On 8 February 1952 the Bundestag approved a German contribution to the defense of Western Europe and on 26 February 1954 the Basic Law of the Republic was amended with the insertion of an article regarding the defence of the sovereignty of the federal government. Following a decision at the London Nine Power Conference of 28 September to 3 October 1954, Germany's entry into NATO effective from 9 May 1955 was accepted as a replacement for the failed European Defence Community plan. Afterwards the Blank Office was converted to the Defence Ministry and Theodor Blank became the first Defence Minister; the nucleus of army was the so-called V Branch of the Department of Defence. Subdivisions included were VB Organisation and VC Logistics; the army saw itself explicitly not as a successor to the defeated Wehrmacht, but as in the traditions of the Prussian military reformers of 1807 to 1814 and the members of the military resistance during National Socialism. For lack of alternatives the officer corps was made up of former Wehrmacht officers.
The first Chief of the Army was the former Wehrmacht General der Panzertruppe Hans Rottiger, involved in the drafting of the Himmeroder memorandum. The official date of the founding of the army is 12 November 1955 when the first soldiers began their service in Andernach. In 1956 the first troops set up seven training companies in Andernach and began the formation of schools and training centers. On 1 April 1957, the first conscripts arrived for service in the army; the first military organisations created were instructional battalions, officer schools, the Army Academy, the forerunner to the Führungsakademie der Bundeswehr in Hamburg. In total of twelve armoured and infantry divisions were to be established by 1959, as planned in Army Structure I. To achieve this goal existing units were split every six months; however the creation of all twelve divisions did not take place until 1965. At the end of 1958 the strength of the army was about 100,000 men; the army was equipped at first such as the M-47 Patton main battle tank.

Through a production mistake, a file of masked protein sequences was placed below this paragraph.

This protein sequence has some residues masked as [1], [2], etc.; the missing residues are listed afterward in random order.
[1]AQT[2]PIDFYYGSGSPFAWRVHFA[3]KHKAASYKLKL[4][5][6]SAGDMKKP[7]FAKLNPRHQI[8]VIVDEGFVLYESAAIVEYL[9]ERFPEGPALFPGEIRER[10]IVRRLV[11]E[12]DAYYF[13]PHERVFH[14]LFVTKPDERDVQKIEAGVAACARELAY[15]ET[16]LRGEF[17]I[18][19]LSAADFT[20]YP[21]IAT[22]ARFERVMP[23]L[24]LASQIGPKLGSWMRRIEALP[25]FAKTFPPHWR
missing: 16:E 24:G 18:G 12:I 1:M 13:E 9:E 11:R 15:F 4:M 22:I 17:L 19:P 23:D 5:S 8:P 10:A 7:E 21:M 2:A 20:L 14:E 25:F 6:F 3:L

Three corps commands were formed beginning in 1957: the I Corps, II Corps, the III Corps. In 1957 the "Office for Territorial Defence" was established as the highest Territorial Army authority; the Office for Territorial Defence